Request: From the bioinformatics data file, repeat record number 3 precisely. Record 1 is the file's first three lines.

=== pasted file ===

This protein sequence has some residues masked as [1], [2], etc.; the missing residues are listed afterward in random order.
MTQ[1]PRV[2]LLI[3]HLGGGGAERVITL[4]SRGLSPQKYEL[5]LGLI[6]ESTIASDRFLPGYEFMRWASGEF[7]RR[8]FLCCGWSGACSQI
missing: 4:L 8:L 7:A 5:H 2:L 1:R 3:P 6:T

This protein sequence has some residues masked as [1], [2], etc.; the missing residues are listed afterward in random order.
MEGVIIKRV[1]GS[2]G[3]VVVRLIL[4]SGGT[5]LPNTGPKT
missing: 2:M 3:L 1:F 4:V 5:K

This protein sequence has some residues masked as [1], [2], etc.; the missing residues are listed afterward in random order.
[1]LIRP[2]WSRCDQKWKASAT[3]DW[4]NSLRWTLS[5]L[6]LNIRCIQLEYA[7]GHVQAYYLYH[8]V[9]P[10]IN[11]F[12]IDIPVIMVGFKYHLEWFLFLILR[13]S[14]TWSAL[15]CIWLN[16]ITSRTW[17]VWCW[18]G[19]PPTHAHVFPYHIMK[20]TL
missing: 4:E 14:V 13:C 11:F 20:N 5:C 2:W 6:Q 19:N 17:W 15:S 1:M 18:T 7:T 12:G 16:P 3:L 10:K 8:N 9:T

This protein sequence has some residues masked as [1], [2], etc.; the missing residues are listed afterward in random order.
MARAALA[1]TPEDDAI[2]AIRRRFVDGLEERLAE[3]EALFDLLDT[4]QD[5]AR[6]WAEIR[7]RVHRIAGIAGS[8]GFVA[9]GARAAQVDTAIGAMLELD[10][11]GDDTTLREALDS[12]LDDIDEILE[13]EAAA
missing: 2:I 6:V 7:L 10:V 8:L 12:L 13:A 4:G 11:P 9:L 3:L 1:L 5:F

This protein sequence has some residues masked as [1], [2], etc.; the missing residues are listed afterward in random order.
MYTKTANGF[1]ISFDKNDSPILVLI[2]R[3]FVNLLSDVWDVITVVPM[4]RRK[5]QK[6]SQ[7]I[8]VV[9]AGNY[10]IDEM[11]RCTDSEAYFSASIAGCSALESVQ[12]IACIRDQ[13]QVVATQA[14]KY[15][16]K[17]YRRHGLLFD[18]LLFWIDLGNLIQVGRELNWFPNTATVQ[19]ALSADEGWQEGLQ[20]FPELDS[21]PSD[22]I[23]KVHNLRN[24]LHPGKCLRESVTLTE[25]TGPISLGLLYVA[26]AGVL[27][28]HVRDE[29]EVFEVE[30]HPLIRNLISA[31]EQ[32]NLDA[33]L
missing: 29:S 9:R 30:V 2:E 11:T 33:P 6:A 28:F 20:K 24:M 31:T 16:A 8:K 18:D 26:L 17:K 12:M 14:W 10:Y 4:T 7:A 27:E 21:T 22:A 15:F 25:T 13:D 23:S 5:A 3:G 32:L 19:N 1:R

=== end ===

This protein sequence has some residues masked as [1], [2], etc.; the missing residues are listed afterward in random order.
[1]LIRP[2]WSRCDQKWKASAT[3]DW[4]NSLRWTLS[5]L[6]LNIRCIQLEYA[7]GHVQAYYLYH[8]V[9]P[10]IN[11]F[12]IDIPVIMVGFKYHLEWFLFLILR[13]S[14]TWSAL[15]CIWLN[16]ITSRTW[17]VWCW[18]G[19]PPTHAHVFPYHIMK[20]TL
missing: 4:E 14:V 13:C 11:F 20:N 5:C 2:W 6:Q 19:N 17:W 15:S 1:M 18:T 7:T 12:G 16:P 3:L 10:K 8:N 9:T